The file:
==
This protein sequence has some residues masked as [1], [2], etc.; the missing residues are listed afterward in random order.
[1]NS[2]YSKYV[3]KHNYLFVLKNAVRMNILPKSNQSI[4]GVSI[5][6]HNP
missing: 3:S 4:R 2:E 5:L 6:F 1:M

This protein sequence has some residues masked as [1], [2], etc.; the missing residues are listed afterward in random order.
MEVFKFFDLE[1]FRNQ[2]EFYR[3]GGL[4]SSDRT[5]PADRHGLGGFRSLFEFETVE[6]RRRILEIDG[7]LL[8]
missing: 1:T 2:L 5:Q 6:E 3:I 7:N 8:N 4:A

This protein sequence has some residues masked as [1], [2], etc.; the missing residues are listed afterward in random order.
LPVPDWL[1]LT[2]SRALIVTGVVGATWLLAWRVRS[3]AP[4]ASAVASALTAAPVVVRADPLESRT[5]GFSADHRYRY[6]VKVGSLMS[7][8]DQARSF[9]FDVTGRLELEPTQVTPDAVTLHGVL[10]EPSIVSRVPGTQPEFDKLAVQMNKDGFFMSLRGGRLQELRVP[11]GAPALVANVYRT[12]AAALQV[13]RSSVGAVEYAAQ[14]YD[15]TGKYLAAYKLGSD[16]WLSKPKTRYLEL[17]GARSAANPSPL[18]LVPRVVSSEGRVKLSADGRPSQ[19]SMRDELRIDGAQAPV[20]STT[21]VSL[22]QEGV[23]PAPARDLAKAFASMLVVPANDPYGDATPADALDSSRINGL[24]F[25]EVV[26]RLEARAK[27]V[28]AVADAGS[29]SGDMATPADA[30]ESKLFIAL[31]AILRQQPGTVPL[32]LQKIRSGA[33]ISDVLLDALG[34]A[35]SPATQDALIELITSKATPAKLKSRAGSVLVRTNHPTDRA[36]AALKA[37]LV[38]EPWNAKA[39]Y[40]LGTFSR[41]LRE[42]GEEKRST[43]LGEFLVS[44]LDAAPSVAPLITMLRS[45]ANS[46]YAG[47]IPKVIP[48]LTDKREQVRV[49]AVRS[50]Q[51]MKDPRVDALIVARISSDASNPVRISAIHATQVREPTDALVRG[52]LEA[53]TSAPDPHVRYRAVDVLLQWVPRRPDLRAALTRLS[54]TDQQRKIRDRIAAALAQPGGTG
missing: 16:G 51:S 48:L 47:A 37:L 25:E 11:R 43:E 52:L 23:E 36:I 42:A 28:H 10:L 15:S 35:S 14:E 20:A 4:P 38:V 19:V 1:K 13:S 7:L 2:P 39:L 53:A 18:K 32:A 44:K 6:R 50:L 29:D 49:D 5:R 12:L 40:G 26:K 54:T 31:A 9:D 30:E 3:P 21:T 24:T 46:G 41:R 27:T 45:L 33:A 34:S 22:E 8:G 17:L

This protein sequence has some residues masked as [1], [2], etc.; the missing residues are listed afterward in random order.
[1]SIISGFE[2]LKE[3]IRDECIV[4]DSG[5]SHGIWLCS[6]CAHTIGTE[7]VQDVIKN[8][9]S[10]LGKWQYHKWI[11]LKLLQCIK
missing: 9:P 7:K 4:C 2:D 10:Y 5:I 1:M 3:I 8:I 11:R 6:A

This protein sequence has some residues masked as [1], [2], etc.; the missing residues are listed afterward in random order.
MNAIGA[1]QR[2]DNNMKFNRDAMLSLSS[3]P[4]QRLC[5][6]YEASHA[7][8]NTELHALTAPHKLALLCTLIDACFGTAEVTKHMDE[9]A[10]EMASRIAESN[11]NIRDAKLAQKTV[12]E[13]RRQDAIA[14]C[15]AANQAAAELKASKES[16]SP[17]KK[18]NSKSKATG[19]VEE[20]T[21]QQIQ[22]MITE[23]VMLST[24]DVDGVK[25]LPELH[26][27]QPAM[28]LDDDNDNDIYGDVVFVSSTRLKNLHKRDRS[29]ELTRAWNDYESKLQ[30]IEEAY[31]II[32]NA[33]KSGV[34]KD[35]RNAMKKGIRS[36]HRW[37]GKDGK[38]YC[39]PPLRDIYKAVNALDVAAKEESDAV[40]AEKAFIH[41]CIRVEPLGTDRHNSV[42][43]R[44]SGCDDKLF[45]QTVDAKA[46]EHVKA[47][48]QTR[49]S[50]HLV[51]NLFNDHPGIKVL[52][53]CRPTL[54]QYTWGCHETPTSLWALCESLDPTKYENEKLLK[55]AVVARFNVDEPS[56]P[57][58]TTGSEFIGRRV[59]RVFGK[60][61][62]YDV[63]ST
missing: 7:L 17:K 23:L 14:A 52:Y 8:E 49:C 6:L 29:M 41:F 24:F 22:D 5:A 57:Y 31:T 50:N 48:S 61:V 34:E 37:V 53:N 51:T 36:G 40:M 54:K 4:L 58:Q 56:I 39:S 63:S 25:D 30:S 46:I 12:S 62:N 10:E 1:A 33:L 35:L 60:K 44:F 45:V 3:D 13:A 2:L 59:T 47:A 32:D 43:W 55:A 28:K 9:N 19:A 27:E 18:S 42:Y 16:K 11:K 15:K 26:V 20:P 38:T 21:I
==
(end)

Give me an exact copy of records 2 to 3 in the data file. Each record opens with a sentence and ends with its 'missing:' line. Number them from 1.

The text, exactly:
This protein sequence has some residues masked as [1], [2], etc.; the missing residues are listed afterward in random order.
MEVFKFFDLE[1]FRNQ[2]EFYR[3]GGL[4]SSDRT[5]PADRHGLGGFRSLFEFETVE[6]RRRILEIDG[7]LL[8]
missing: 1:T 2:L 5:Q 6:E 3:I 7:N 8:N 4:A

This protein sequence has some residues masked as [1], [2], etc.; the missing residues are listed afterward in random order.
LPVPDWL[1]LT[2]SRALIVTGVVGATWLLAWRVRS[3]AP[4]ASAVASALTAAPVVVRADPLESRT[5]GFSADHRYRY[6]VKVGSLMS[7][8]DQARSF[9]FDVTGRLELEPTQVTPDAVTLHGVL[10]EPSIVSRVPGTQPEFDKLAVQMNKDGFFMSLRGGRLQELRVP[11]GAPALVANVYRT[12]AAALQV[13]RSSVGAVEYAAQ[14]YD[15]TGKYLAAYKLGSD[16]WLSKPKTRYLEL[17]GARSAANPSPL[18]LVPRVVSSEGRVKLSADGRPSQ[19]SMRDELRIDGAQAPV[20]STT[21]VSL[22]QEGV[23]PAPARDLAKAFASMLVVPANDPYGDATPADALDSSRINGL[24]F[25]EVV[26]RLEARAK[27]V[28]AVADAGS[29]SGDMATPADA[30]ESKLFIAL[31]AILRQQPGTVPL[32]LQKIRSGA[33]ISDVLLDALG[34]A[35]SPATQDALIELITSKATPAKLKSRAGSVLVRTNHPTDRA[36]AALKA[37]LV[38]EPWNAKA[39]Y[40]LGTFSR[41]LRE[42]GEEKRST[43]LGEFLVS[44]LDAAPSVAPLITMLRS[45]ANS[46]YAG[47]IPKVIP[48]LTDKREQVRV[49]AVRS[50]Q[51]MKDPRVDALIVARISSDASNPVRISAIHATQVREPTDALVRG[52]LEA[53]TSAPDPHVRYRAVDVLLQWVPRRPDLRAALTRLS[54]TDQQRKIRDRIAAALAQPGGTG
missing: 16:G 51:S 48:L 47:A 37:L 25:E 11:R 43:E 52:L 23:E 36:I 42:A 28:H 10:L 15:S 35:S 14:E 20:A 4:P 38:V 19:V 1:K 13:S 7:L 2:P 39:L 53:A 18:K 32:A 44:K 6:R 50:L 29:D 49:D 5:R 12:L 40:G 26:K 54:T 31:A 9:D 30:E 3:P 21:T 24:T 46:G 41:R 27:T 45:L 33:A 34:S 22:E 8:G 17:L